Ex Parte Allen

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414 So. 2d 993 (1982)

Ex parte: William Thomas ALLEN. (In re William Thomas ALLEN v. STATE of Alabama.)


Supreme Court of Alabama.

June 4, 1982.

C. Delaine Mountain of Crownover & Mountain, Tuscaloosa, for petitioner.

Charles A. Graddick, Atty. Gen., and J. Anthony McLain and James F. Hampton, Sp. Asst. Attys. Gen., for respondent.

MADDOX, Justice.

This Court granted defendant's petition for certiorari in order to review his claim that the Court of Criminal Appeals erred in holding that there is no longer an "automatic exception" to a trial court's refusal of a written requested jury instruction. After reviewing the reasons stated in the opinion of the Court of Criminal Appeals, 414 So. 2d 989, we are of the opinion that the judgment entered by that court is due to be affirmed.

The "automatic exception" statute was first adopted as a rule of practice in both civil and criminal cases on December 17, 1894. Act No. 74, Acts of Alabama, 1894-5, p. 126, reads as follows:

"AN ACT "To regulate exceptions to the giving or refusal of charges asked in writing and to give effect thereto. "Section 1. Be it enacted by the General Assembly of Alabama, That on all trials of civil or criminal actions at law it shall not be necessary for the party asking a charge, in writing to except to its refusal, nor for the opposite party to except, to its being given; but such exception by the party asking the charge in writing shall be presumed, if the charge is refused; *994 and an exception by the opposite party shall be presumed if such charge is given, and in bills of exceptions said charges need not be stated as having been excepted to, but the supreme court must review and consider said charges and rulings as if they were separately and severally excepted to, provided the actions and rulings of the trial court are assigned as error in the supreme court. "Approved December 17th, 1894."

Act No. 74 was codified in subsequent Alabama Codes in substantially the same language as appears in the act. The rule was carried in the 1940 Alabama Code and the 1958 Recompiled Code as Title 7, Sections 273 and 818.

This Court, when it adopted the Alabama Rules of Civil Procedure in 1973, superseded the automatic exception statute in civil cases. The "automatic exception" statute, nevertheless, still applied in criminal cases, but when the legislature, in its wisdom, adopted Code 1975, § 12-16-13, it dropped the automatic exception provision. In view of this legislative action, what rule would apply? The old Alabama rule in existence prior to adoption of Act No. 74. What was that rule? It is succinctly stated in Whitaker v. State, 106 Ala. 30 (1894), at page 34, 17 So. 456, as follows:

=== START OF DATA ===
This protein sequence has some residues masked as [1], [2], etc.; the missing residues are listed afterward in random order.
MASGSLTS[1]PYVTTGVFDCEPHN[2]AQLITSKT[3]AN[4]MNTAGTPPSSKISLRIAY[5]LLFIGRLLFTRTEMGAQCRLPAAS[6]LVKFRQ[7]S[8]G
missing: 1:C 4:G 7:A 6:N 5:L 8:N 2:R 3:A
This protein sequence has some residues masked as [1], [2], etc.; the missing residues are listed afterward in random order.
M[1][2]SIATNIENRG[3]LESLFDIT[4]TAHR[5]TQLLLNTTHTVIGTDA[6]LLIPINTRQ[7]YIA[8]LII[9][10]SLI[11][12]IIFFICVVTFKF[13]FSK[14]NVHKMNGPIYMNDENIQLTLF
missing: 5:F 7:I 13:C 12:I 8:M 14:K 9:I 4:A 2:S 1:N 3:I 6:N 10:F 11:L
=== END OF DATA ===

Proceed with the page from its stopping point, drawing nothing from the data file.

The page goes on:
"It is stated in the bill of exceptions, that exceptions were not reserved to the giving or refusal of the instructions which are introduced into it. Prior to the recent statute, approved December 17th, 1894, the rule prevailing in this State was, that exceptions to instructions given or refused, must have been reserved before the retirement of the jury. The statute has changed the rule, and now, under its provisions, when the instructions are in writing, an exception is presumed, at the instance of the party asserting error, in the giving or refusal of them. The trial in the court below was had after the change of the statute, and the correctness of the instructions is open for revision, as it would have been formerly had exceptions been reserved before the retirement of the jury." The Alabama rule in existence prior to the enactment of the "automatic exception" statute was consistent with the rule announced in Phelps v. Mayer, 14 How. 160, 14 L. Ed. 643 (1853), where the Court held: "It has been repeatedly decided, by this court, that it must appear by the transcript, not only that the instructions were given or refused at the trial, but also that the party who complains of them excepted to them while the jury were at the bar. The Statute of Westminster 2d, which provides for the proceeding by exception, requires, in explicit terms, that this should be done; and if it is not done, the charge of the court, or its refusal to charge as requested, form no part of the record, and cannot be carried before the appellate court by writ of error. It need not be drawn out in form and signed before the jury retire; but it must be taken in open court, and must appear, by the certificate of the judge who authenticates it, to have been so taken. "Nor is this a mere formal or technical provision. It was introduced and is adhered to for purposes of justice. For if it is brought to the attention of the court that one of the parties excepts to his opinion, he has an opportunity of reconsidering or explaining it more fully to the jury. And if the exception is to evidence, the opposite party might be able to remove it, by further testimony, if apprised of it in time. "This subject was fully considered in the case of Sheppard v. Wilson, 6 How. [260] 275 [12 L. Ed. 430], where the cases previously decided in this court, affirming the rule above stated, are referred to." [Emphasis supplied.] The old Alabama rule is consistent with modern procedural rules in such matters. See Alabama proposed Rule 21.3; Federal Rule 30; U.R.C.P. 523(b), (e) and (f), and Rules of Criminal Procedure adopted by several states. Because the automatic exception provision has been eliminated from the 1975 Code, it is our considered opinion that the Court of Criminal Appeals was not required *995 to notice any alleged error or defect in this criminal proceeding, which was under review unless the alleged error or defect was brought to the attention of the trial court. It is only in death cases that the automatic exception has been preserved. Rule 45A, A.R.A.P., provides: "In all cases in which the death penalty has been imposed, the court of criminal appeals shall notice any plain error or defect in the proceedings under review, whether or not brought to the attention of the trial court, and take appropriate appellate action by reason thereof, whenever such error has or probably has adversely affected the substantial right of the appellant."